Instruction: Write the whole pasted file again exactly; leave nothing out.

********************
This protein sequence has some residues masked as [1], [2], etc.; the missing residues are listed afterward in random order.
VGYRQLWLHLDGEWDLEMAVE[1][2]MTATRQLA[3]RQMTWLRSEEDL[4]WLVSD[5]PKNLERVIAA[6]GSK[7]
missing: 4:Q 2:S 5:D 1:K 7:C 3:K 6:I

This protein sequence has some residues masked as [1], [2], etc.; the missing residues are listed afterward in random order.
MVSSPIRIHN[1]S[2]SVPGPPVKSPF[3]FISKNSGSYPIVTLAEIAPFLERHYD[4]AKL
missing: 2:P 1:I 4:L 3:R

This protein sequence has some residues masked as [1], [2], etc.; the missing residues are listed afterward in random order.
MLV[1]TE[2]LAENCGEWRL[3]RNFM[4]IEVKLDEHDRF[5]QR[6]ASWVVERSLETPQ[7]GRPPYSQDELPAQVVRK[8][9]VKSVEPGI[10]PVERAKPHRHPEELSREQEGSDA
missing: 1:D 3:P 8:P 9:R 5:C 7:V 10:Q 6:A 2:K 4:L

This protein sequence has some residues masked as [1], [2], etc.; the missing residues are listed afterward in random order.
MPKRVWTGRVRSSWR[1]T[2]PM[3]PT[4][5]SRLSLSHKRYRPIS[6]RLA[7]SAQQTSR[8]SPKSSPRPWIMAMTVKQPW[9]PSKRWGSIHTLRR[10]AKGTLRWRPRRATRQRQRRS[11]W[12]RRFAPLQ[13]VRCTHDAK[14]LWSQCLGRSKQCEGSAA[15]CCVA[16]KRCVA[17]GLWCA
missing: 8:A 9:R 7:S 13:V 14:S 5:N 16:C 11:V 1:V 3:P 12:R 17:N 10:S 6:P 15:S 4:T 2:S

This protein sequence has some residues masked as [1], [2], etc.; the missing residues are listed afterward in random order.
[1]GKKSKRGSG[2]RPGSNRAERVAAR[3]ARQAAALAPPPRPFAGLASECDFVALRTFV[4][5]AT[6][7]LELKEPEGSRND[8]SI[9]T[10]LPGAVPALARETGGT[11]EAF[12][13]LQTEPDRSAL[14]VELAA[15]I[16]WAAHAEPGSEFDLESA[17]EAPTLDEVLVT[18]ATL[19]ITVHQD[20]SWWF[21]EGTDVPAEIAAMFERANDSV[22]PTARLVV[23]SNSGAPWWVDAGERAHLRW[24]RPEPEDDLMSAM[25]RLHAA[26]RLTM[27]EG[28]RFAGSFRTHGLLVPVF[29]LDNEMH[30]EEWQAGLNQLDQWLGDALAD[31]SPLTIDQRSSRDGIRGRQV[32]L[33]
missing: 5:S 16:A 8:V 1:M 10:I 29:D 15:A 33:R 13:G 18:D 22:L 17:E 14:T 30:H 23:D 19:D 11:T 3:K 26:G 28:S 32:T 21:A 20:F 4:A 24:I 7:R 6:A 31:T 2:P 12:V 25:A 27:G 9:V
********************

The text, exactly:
This protein sequence has some residues masked as [1], [2], etc.; the missing residues are listed afterward in random order.
VGYRQLWLHLDGEWDLEMAVE[1][2]MTATRQLA[3]RQMTWLRSEEDL[4]WLVSD[5]PKNLERVIAA[6]GSK[7]
missing: 4:Q 2:S 5:D 1:K 7:C 3:K 6:I

This protein sequence has some residues masked as [1], [2], etc.; the missing residues are listed afterward in random order.
MVSSPIRIHN[1]S[2]SVPGPPVKSPF[3]FISKNSGSYPIVTLAEIAPFLERHYD[4]AKL
missing: 2:P 1:I 4:L 3:R

This protein sequence has some residues masked as [1], [2], etc.; the missing residues are listed afterward in random order.
MLV[1]TE[2]LAENCGEWRL[3]RNFM[4]IEVKLDEHDRF[5]QR[6]ASWVVERSLETPQ[7]GRPPYSQDELPAQVVRK[8][9]VKSVEPGI[10]PVERAKPHRHPEELSREQEGSDA
missing: 1:D 3:P 8:P 9:R 5:C 7:V 10:Q 6:A 2:K 4:L

This protein sequence has some residues masked as [1], [2], etc.; the missing residues are listed afterward in random order.
MPKRVWTGRVRSSWR[1]T[2]PM[3]PT[4][5]SRLSLSHKRYRPIS[6]RLA[7]SAQQTSR[8]SPKSSPRPWIMAMTVKQPW[9]PSKRWGSIHTLRR[10]AKGTLRWRPRRATRQRQRRS[11]W[12]RRFAPLQ[13]VRCTHDAK[14]LWSQCLGRSKQCEGSAA[15]CCVA[16]KRCVA[17]GLWCA
missing: 8:A 9:R 7:S 13:V 14:S 5:N 16:C 11:V 1:V 3:P 12:R 17:N 10:S 6:P 15:S 4:T 2:S

This protein sequence has some residues masked as [1], [2], etc.; the missing residues are listed afterward in random order.
[1]GKKSKRGSG[2]RPGSNRAERVAAR[3]ARQAAALAPPPRPFAGLASECDFVALRTFV[4][5]AT[6][7]LELKEPEGSRND[8]SI[9]T[10]LPGAVPALARETGGT[11]EAF[12][13]LQTEPDRSAL[14]VELAA[15]I[16]WAAHAEPGSEFDLESA[17]EAPTLDEVLVT[18]ATL[19]ITVHQD[20]SWWF[21]EGTDVPAEIAAMFERANDSV[22]PTARLVV[23]SNSGAPWWVDAGERAHLRW[24]RPEPEDDLMSAM[25]RLHAA[26]RLTM[27]EG[28]RFAGSFRTHGLLVPVF[29]LDNEMH[30]EEWQAGLNQLDQWLGDALAD[31]SPLTIDQRSSRDGIRGRQV[32]L[33]
missing: 5:S 16:A 8:V 1:M 10:I 29:D 15:A 33:R 13:G 18:D 22:L 17:E 14:T 30:H 23:D 19:D 11:T 3:K 26:G 28:S 32:T 21:A 20:F 4:A 24:I 7:R 6:A 31:T 2:P 12:V 25:A 27:G 9:V